Where Did 6ix9ine Go? Updates on Tekashi’s Trial

Liz Foster ’22

A&E Editor

Daniel Hernandez, better known as Tekashi 6ix9ine, a.k.a. the guy with the rainbow hair and face tats who cries out “it’s fucking Treyway” like a line from the New Testament, has devolved from his self proclaimed “King of New York” sta- tus into a simple “snitch.” That’s what Twitter says, that’s what the rap game says, and that’s what his cohorts, including his former psuedo-manager Kifano “Shotti” Jordan, are most certainly saying. No, 6ix9ine is not facing backlash for his sexual performance with a child, a charge that resulted in nothing more than a plea deal, but for his work with a dangerous subgroup of the Bloods: the Nine Trey Gangsters. Ignoring other charges from both his adolescence and pre-fame adulthood, 6ix9ine faces up to a lifetime in jail for federal racketeering charges along with posession of fire arms and conspiracy to murder, adding to his seemingly never-ending list of allegations, crimes, and controversies.

Like a game of Quidditch, 6ix9ine sits at the center of the trial, proving himself to be a snitch. Following a court decision in February, 6ix9ine’s role in the case against him and his eleven fellow gang members has shifted to exposing his comrades’ involvement in criminal activity. In exchange for an escape from his potential minimum sentence of 47 years in prison, Tekashi has taken the stand to expose his fellow Nine Treys. Some names include gang member “Kooda B” who was indicted for an attempt on rap icon Chief Keef’s life—though 6ix9ine was the one who placed the hit on Keef. Denouncing his association with the group, 6ix9ine aims to save himself and reduce his sentence. Seeing how the rapper succeeded in escaping charges for participation in and distribution of an unlawful sexual performance with a child, it comes with little surprise that Daniel Hernandez has managed to finesse his way into legal freedom again.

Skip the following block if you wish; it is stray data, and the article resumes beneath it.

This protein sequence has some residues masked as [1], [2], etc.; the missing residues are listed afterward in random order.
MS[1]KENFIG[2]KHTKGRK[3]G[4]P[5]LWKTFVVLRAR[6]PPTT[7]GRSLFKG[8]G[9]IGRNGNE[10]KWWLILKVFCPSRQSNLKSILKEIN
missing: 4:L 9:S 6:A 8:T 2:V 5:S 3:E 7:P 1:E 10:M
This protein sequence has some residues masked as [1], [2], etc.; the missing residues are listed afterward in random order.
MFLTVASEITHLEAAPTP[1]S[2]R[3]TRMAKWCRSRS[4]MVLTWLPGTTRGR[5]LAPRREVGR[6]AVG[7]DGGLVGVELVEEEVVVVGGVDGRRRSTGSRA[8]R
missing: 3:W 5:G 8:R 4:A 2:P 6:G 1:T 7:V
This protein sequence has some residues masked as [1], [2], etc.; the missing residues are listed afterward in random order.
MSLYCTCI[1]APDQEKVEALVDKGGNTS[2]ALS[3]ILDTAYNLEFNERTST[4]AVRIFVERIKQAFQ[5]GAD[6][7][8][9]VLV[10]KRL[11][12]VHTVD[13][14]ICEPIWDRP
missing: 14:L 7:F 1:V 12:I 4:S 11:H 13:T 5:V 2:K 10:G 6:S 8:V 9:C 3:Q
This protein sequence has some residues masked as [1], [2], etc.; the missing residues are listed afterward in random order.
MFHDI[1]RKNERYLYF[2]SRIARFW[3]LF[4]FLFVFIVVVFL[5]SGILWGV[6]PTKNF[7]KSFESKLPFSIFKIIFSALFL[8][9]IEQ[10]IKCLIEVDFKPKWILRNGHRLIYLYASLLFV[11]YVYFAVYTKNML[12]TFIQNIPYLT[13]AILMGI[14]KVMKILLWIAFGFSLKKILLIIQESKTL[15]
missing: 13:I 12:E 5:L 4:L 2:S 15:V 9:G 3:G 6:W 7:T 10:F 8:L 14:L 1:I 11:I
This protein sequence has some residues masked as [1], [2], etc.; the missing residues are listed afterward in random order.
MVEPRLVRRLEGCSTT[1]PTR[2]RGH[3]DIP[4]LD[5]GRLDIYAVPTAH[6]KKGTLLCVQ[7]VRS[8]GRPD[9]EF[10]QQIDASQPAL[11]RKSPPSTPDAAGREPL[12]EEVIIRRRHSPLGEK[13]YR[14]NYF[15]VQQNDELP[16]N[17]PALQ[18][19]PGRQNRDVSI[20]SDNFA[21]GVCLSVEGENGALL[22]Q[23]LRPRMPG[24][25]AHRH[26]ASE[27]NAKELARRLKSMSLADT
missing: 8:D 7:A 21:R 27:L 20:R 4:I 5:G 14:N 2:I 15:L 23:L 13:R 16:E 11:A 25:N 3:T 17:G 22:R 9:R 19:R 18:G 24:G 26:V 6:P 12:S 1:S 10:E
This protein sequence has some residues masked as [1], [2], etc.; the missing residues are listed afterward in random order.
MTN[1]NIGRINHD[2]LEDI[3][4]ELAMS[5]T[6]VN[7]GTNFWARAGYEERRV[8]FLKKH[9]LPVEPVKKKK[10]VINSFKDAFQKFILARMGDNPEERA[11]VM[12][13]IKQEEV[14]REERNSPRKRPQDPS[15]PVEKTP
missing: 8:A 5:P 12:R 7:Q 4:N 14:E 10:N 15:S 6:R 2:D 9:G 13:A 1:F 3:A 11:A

The media has latched onto the event, following not only Tekashi’s trial but the public response to his behavior. Various celebrity responses reveal almost as much about the character of these artists themselves than the failed rapper-gangster’s own heinous actions. Atlanta based mega-rapper Future called Tekashi a rat,including both a rodent and laughing emoji, in an Instagram story, adding his name to a growing list of rappers angered by the Brooklyn-Blood. Vince Staples bluntly tweeted that 6ix9ine was merely a guy who “wanted to be in a music video” and now is in a jail cell. Staples’ pointed tweet reflects a majority viewpoint–that 6ix9ine is a fraud. Rather than a serious rapper involved in gang activity, Hernandez was in over his head in his attempts to validate and fully realize the image he projected in his music videos.

Meek Mill denounced 6ix9ine on Twitter in a similar manner for being an “Internet gangsta” and encouraging the rapper to simply be himself, throwing in a snarky hashtag of “#cloutisnottheroute.” 6ix- 9ine’s endless pursuit of unfavorable headlines as a means of getting attention, and in turn streams for his content, remains heavily scrutinized as the rapper’s career turns from a nosedive to a plummet. However, not everyone is giving up on Tekashi and his career. Some artists took a moment to per- form an act of what some may call “charity” as singer-songwriter Charlie Puth tweeted that he’d produce a 6ix9ine record free of charge if the rap- per was released. Puth, perhaps better known for his proclamation of “I’m hungies” than his music, was immediately dragged by the Internet for his statement.

The public’s response was filled with confusion and distaste for Puth’s willingness to work with someone willing to sexually abuse a child, attempt murder on Chief Keef, and snitch on the very people that helped him sustain his short-lived but highly prolific career.

It was never 6ix9ine’s world, but as his future begins to unfold in a very public, very controversial trial it has become increasingly clear that the world will never be 6ix9ine’s for the taking. As a rat, a snitch, and a mere “internet-gangsta,” his reputation and image are forever tarnished. Regardless of if Daniel Hernandez faces life in prison for his gang activity, it doesn’t appear that the future will be going Treyway–or anyway–for 6ix9ine.


Brendan W. Clark '21 is the current Editor-in-Chief of the Trinity Tripod, Trinity College's student newspaper.

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